Many regional observers have written in support of the Turkish government, especially among the Turkish media, which has been loath to criticize the government since the failed coup last year. Such is the case of Daily Sabah’s Islam Abdel-Rahman, who points out that the question of a Turkish referendum is a domestic one and that therefore the European countries should stay out: “When you hear many of those European politicians and experts mentioning human rights, freedom of expression and even rights of sovereignty to justify such rudeness and hostility, Google will help show the hypocrisy here. While Germany was [preventing] Turkish officials from visiting their diaspora communities, Frau Merkel was visiting Cairo, praising and shaking hands with not just one of the worst Middle East tyrants but also one of its butchers too, throwing the suffering and cries of 90 million Egyptians under the train. … I have a message for both sides of this crisis. To the Europeans, I think it is better to focus on their own affairs. A stronger and successful Turkey will not threaten the EU, while the rise of xenophobic and nationalistic sentiments does. …To the Turks, there is no need to remind the Europeans of democracy, international laws and human rights, which they forgot about when they stood watching young children fleeing wars and drowning in front of Europe's closed gates. It is better now to focus on making Turkey more open, stable and prosperous. By just doing this, the Turks will send the best reply to that sad craziness unleashed against their country.”
The heightened tension between Turkey and its European neighbors has created a lot of unease in the region. Some, including the Khaleej Times editorial board, have urged both sides to come together and focus on regional stability and aiding Syrian refugees: “It may not have reached a point of no return yet. But with intelligence agencies now getting involved in the spat between Europe and Turkey, the situation looks serious…. [I]t seems Germany is not done with Turkey yet, as its intelligence chief has joined in the controversy over Turkish rallies and last year's coup attempt against President Recep Tayyip Erdogan. Germany and other European countries believe Ankara used excessive force to crush protests. Erdogan says it was necessary to maintain order and blamed a cleric and businessman, Fethullah Gulen, now in exile in the U.S., for instigating the coup. Berlin, last year, led the bailout for Ankara, which some critics called bribery, to keep Syrian migrants from crossing over into Europe, and wants Turkey to play by EU rules. Ankara, meanwhile, has joined the Russian camp, and does not take kindly to being talked down to by European leaders.… Europe and Turkey should pull back from the brink and stop the provocations. The future of their people and those seeking a new life from Syria is at stake.”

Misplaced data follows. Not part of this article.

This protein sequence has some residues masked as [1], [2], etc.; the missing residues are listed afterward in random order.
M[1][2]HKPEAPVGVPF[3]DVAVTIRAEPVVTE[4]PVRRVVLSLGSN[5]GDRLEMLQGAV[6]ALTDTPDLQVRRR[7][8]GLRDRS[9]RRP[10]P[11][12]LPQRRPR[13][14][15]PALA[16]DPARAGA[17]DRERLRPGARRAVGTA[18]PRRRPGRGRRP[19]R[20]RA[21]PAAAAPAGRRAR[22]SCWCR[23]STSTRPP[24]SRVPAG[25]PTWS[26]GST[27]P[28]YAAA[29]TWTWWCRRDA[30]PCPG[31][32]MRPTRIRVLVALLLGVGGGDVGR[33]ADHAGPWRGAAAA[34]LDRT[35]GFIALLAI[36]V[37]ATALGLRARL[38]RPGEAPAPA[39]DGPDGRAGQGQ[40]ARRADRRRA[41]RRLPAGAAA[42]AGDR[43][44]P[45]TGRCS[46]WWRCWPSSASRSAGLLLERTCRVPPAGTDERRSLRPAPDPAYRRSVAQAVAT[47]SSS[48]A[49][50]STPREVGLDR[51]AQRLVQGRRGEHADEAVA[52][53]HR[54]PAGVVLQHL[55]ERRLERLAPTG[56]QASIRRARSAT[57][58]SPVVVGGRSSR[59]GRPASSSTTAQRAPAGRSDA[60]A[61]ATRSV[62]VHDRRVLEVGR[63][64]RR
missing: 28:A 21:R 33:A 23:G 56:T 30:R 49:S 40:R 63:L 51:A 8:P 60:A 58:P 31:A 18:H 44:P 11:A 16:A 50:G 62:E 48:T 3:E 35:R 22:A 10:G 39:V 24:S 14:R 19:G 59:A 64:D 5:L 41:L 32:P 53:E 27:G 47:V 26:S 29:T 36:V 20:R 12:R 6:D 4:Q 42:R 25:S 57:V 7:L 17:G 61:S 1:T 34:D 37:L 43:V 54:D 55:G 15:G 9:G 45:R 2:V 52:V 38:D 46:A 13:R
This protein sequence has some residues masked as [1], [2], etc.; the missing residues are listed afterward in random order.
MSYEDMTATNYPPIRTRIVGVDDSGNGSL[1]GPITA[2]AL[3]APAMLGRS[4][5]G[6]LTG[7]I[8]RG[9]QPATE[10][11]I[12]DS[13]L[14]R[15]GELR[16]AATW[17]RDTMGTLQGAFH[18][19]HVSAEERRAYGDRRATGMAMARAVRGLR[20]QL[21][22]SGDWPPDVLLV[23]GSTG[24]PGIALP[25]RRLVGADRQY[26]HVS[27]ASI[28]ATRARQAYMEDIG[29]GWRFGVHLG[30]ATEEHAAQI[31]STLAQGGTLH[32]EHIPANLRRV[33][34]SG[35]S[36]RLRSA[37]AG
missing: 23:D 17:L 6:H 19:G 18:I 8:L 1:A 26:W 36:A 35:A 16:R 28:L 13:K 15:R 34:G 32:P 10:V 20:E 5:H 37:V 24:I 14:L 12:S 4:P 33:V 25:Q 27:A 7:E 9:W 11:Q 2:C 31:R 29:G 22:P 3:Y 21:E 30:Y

Given all this acrimony, it seems amazing that not that long ago, any discussion of Turkish-EU relations was centered on eventual Turkish accession to the Union. That door seems truly closed now, at least as long as Erdogan and his AK party remain in power. Hurriyet Daily News’s Semih Idiz points out that the EU has no draw for Erdogan: “German Foreign Minister Sigmar Gabriel says Turkey has never been this far from EU membership… [but] the prospect of EU membership stopped being a ‘carrot’ for Turkey a long time ago. What we are in fact discussing today is not Turkish-EU ties, but Turkey’s ties with Europe. These have deteriorated in an unprecedented manner, with the help of acrimonious language from the Turkish leadership that has more to do with burning bridges than diplomacy. The fact that Ankara has come out against Europe with its populist verbal guns blazing reflects the desperate need by the ruling Justice and Development Party (AKP) to get the result it wants from the April 16 referendum to clinch President Recep Tayyip Erdoğan’s one-man rule. … The long and the short of the matter is that Turkey’s relationship with Europe will never be the same again under Turkey’s present leadership….As one European diplomat put it cynically, ‘if Europe is not slamming the door on Turkey altogether, it is solely for the sake of practical considerations.’ Such considerations are of no concern to Ankara, though. It has placed itself on a single track with no reverse gear.”